Cybersecurity: half of employees admit they are taking shortcuts from telework

Cybersecurity: half of employees admit they are taking shortcuts from telework Cybersecurity

Half of employees take cybersecurity shortcuts while working from home, which could expose their organization to cyber attacks or data breaches.

The Coronavirus pandemic has forced employers and employees to adapt quickly to remote work. Often, without the attentive gaze of IT security teams, remote workers take more risks online and in data processing than in the office.

Analysis by researchers at cybersecurity company Tessian reveals that 52% of employees think they can get away with more risky behaviors when working from home, such as sharing confidential files by email instead of use more reliable mechanisms.

Employees don’t deliberately ignore safety practices, but
 home work distractions have an impact on the way people work

According to Tessian’s report The State of Data Loss Report, the main reasons employees do not fully follow the same security practices as usual include working from their own device, rather than a device provided by the company, as well as the feeling that ‘They may take additional risks because they are not monitored by IT departments.

In some cases, employees don’t deliberately ignore safety practices, but the distractions of working from home, such as babysitting, roommates and not having an office like the office, have an impact about the way people work.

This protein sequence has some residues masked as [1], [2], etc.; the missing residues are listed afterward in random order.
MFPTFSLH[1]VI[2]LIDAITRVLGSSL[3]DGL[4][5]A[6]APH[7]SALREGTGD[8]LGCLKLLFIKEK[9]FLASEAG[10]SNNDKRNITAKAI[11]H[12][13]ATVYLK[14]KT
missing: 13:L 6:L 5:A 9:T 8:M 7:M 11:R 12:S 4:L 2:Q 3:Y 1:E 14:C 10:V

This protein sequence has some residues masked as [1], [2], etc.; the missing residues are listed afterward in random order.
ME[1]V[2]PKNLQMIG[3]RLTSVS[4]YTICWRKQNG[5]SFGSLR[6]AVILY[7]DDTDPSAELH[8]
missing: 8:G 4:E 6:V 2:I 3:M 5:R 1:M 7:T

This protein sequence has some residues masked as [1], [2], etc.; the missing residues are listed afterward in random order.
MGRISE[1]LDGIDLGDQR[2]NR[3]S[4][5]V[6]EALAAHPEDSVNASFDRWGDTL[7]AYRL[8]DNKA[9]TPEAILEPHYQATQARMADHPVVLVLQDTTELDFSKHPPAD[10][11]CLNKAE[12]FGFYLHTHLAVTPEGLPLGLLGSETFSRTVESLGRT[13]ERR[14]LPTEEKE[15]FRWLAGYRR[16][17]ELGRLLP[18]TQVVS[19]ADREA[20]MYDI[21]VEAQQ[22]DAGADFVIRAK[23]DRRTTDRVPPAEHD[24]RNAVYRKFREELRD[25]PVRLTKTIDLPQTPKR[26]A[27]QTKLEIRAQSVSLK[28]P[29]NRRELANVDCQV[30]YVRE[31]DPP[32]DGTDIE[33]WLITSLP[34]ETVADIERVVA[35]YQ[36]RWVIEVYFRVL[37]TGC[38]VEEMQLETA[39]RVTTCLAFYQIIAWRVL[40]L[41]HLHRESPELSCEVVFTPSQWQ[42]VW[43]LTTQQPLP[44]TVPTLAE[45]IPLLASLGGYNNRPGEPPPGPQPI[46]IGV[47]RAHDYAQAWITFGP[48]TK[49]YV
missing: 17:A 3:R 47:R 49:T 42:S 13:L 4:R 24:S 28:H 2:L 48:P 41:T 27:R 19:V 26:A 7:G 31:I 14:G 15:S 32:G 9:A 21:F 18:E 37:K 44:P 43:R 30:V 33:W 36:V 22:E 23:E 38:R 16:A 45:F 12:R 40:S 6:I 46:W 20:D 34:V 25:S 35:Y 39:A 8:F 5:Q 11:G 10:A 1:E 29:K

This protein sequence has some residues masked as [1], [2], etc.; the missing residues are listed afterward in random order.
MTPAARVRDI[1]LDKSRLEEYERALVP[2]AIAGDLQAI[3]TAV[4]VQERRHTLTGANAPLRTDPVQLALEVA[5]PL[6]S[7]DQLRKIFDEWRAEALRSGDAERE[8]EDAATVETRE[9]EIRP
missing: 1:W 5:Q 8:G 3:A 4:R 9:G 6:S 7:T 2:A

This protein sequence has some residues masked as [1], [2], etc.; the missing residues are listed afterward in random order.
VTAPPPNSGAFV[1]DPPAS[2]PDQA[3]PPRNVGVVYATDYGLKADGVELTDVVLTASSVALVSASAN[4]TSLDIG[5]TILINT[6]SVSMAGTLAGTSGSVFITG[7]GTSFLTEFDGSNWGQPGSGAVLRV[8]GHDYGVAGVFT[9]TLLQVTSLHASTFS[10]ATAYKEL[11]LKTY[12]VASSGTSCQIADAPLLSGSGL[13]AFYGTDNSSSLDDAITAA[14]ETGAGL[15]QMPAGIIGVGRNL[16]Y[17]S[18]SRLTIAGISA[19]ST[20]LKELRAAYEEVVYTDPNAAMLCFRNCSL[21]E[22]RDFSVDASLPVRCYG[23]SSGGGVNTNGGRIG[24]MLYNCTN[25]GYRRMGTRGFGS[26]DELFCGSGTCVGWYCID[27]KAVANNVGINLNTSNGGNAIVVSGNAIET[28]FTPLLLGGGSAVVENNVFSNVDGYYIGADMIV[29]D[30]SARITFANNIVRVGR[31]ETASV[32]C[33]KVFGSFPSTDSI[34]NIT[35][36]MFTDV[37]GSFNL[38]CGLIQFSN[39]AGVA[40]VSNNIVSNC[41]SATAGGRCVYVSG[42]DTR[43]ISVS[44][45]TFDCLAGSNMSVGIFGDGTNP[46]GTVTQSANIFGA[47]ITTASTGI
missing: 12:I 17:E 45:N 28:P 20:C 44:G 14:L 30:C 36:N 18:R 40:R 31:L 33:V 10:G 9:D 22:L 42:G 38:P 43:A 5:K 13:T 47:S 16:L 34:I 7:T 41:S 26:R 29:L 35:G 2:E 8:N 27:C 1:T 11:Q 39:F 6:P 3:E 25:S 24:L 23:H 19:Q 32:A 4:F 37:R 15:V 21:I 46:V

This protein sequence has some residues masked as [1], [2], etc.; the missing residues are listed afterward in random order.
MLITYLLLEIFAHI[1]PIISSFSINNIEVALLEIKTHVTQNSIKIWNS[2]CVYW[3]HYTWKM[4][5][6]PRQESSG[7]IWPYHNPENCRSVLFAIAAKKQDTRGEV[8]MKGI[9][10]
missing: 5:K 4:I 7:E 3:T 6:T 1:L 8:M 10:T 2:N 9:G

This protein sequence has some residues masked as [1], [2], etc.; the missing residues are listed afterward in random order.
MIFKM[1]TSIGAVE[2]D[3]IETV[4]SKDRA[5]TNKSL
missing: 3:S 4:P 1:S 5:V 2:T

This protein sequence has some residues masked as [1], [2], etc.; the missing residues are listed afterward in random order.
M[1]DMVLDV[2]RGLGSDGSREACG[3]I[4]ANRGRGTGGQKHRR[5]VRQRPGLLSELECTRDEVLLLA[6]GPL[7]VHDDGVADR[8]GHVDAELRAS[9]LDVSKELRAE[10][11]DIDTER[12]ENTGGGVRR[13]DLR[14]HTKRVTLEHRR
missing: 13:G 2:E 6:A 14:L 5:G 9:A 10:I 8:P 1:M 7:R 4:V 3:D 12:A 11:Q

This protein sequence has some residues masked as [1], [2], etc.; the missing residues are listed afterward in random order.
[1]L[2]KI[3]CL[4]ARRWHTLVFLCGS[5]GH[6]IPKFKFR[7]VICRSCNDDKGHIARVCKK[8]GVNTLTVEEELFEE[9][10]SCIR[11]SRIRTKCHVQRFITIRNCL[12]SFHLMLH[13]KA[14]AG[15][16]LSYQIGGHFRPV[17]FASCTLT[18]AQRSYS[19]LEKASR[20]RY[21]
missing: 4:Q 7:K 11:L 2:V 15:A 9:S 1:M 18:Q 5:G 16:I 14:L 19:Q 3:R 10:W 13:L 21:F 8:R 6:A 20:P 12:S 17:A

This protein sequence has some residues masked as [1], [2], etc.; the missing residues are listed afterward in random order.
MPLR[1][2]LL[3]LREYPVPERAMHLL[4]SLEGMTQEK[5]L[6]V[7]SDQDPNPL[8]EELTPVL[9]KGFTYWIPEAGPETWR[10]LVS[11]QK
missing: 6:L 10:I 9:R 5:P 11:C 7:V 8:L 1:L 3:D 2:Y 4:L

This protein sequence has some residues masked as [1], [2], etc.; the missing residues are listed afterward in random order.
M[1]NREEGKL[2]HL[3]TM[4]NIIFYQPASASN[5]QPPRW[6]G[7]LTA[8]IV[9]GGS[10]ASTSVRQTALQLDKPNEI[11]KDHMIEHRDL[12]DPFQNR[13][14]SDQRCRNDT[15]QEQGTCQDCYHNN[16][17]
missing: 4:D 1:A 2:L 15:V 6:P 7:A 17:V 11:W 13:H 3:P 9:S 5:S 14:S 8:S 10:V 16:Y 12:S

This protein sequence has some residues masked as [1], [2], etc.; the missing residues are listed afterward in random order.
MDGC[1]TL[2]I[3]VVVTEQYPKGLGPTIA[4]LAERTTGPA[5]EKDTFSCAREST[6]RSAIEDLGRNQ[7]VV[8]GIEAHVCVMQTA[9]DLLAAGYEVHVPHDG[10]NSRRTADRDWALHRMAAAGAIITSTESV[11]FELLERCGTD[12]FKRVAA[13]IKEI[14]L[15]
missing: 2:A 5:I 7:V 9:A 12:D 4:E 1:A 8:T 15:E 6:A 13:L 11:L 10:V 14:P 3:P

And some employees say they have to cut back on security because they’re under pressure to get the job done quickly. Half of those surveyed said that they had to find alternatives to security policies in order to do their job effectively – suggesting that in some cases security policies are too great an obstacle for employees working at home can adapt to it.

There are a number of simple steps that can be taken to enhance security without hampering productivity

However, by adopting workarounds, employees could endanger their organization in the face of cyberattacks, especially as hackers are increasingly turning to remote workers.

“People will save on best security practices when working remotely and find workarounds if security policies disrupt their productivity in these new working conditions,” said Tim Salder, CEO of Tessian. “But it only takes a misdirected email, a poorly stored data file or a weak password for a business to face a serious data breach.”

If the rise of telework poses additional challenges for employees and employers, there are a number of simple steps that can be taken to enhance safety without hampering productivity. One of them is to use multi-factor authentication, which is an additional barrier to defense and helps prevent cybercriminals from accessing accounts – and possibly corporate data.

Rate article
Add comment